Does It Take to Recover from an Abortion

How Long Does It Take to Recover from an Abortion?

Alena Maxwell
By Alena Maxwell
contributor

April 5, 2022


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  • Abortion is a surgical procedure women can undergo to eliminate an unwanted pregnancy. In most cases, the process is pretty straightforward and relatively quick. While many people believe that abortion recovery requires a great deal of time and emotional investment, the healing duration following an abortion largely depends on the length of the pregnancy. Other factors such as the procedure’s emotional, physical, and spiritual aspects vary from one pregnant person to another.

    Sadly, even with safe and legal abortion clinics today, most service providers fail to provide adequate information on critical care following a procedure. According to a Portland abortion clinic, here’s how you can take care of yourself physically and psychologically following your treatment, the expected duration of recovery, and when you should see a doctor. With that information, you can keep track of your recovery without worrying.

    Expectations Following an Abortion

    The type of abortion a physician chooses for a patient will depend on their personal medical needs and the stage of pregnancy. There are three methods of abortion: medication, aspiration, and D & E (dilation and evacuation) (D&E).

    Following an abortion, the patients’ normal menstrual flow should resume within four to eight weeks. One may experience spotting or light bleeding as the cervix shrinks, and their menstrual flow will gradually increase over a few days or a week. Further, you’ll be required to return for follow-up visits in two weeks to ensure no infection signs. If the treatment is followed by significant bleeding or if it has taken longer than ten weeks for your menstrual period to begin, you will need a medical evaluation to check if the abortion was incomplete.

    Getting an abortion is an emotional experience. Although feelings after an abortion vary from person to person, it is normal and okay to feel sad, disappointed, or upset following the procedure. These are some of the most common emotions that follow the procedure. Also, some patients get feelings of excitement having overcome such a situation. The sudden change in hormones can affect mood and energy levels. It’s worth noting that it’s normal to have strong emotions surrounding the decision to abort a pregnancy and the aftermath of the procedure.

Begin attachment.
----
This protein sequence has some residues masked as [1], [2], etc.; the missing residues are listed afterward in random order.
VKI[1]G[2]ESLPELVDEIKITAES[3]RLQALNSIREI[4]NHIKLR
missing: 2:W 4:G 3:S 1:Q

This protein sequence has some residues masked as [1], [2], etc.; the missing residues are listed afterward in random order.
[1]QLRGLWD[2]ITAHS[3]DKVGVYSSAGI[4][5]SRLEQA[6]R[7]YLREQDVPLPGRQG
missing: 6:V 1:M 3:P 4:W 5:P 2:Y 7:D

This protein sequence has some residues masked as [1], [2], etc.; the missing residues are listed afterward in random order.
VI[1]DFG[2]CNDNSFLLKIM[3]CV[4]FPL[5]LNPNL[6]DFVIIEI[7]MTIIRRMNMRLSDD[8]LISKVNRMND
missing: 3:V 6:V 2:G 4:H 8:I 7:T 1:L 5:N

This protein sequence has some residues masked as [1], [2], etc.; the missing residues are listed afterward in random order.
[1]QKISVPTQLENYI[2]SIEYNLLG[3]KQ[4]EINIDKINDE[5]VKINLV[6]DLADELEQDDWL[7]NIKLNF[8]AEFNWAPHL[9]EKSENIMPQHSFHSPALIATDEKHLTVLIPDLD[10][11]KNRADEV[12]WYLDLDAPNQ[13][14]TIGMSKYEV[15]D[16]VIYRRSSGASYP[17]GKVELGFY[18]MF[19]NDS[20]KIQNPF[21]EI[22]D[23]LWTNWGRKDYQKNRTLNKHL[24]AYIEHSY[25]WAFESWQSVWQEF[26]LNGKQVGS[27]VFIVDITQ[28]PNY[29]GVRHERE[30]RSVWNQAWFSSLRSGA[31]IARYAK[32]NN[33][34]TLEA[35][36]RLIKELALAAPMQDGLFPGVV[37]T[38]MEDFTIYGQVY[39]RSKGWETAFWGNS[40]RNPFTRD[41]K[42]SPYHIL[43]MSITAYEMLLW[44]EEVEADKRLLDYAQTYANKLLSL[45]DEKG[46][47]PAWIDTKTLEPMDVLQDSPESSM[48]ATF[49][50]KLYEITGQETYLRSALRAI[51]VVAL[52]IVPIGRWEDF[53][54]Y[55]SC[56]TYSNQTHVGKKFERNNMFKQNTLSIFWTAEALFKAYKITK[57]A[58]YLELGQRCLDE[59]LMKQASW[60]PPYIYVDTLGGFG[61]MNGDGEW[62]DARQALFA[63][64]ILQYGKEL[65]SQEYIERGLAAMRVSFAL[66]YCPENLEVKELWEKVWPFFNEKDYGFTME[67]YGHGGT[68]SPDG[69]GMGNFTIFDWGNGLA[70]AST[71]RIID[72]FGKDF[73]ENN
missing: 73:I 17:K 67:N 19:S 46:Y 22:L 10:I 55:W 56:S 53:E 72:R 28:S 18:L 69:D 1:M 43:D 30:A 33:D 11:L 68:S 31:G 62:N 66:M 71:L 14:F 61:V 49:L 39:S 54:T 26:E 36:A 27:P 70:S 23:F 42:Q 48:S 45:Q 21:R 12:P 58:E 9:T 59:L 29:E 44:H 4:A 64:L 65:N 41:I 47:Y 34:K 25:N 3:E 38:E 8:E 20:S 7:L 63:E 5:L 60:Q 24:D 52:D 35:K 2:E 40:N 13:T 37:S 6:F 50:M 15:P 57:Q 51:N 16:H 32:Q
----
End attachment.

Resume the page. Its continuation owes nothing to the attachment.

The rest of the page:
Common Post-Abortion Symptoms

    It is usual to have these symptoms post an abortion procedure.’

    • Spotting or mild vaginal bleed 
    • Discomfort and cramps 
    • Enlarged breasts that may be painful

    However, other symptoms may also occur. The type and number of symptoms experienced depend on several factors, including the stage of pregnancy when the abortion takes place, the patient’s personal health history, age, and the type of treatment procedure. Most women have mild to moderate physical side effects after an abortion. Sometimes these side effects can be moderate to severe. Another emotional reaction that women at times experience is depression. 

    Physical Post-Abortion Care

    After abortions, the cervix only closes after some time, leaving the patient at a higher risk of infections. To reduce the chances of infections, avoid engaging in penetrative intercourse or using tampons or douches for two weeks after an abortion. After this, doctors will check to ensure that the cervix is closed. You can also massage your lower back or rub your stomach using a heat pack, take  OTC pain killers like ibuprofen or acetaminophen, and attend future appointments. They’ll go a long way in helping you with any pain relief.

    Emotional Post-Abortion Care

    Abortion aftermath can be confusing for anyone. You may not know whether your feelings are normal or something more is at play. While some people may experience long-lasting emotional discomfort after an abortion, it’s important to understand that everyone experiences this time differently, and it’s also normal to feel nothing. Some people go through emotions from anxiety, depression, sleeplessness, and stress after their abortion, while others feel indifferent.

    People with a history of mental health problems should take advantage of support services and systems during such a period. If possible, make extra efforts to monitor yourself and manage triggers well. Getting in touch with your loved ones for support through this period can also benefit your mental health. 

    Getting in Touch with Doctors

    Abortion clinics offer aftercare while you are at the clinic and once you have returned home. You should follow the advice given by your clinic doctor. Additionally, most abortion clinics offer a twenty-four-hour advising helpline to assist individuals in assessing any concerns that may require care. Patients should contact the guidance number, the neighborhood emergency line, or visit the facility’s emergency department should they face excessive bleeding, high fevers, dizziness or fainting, smelly discharge, or vomiting and nausea. 

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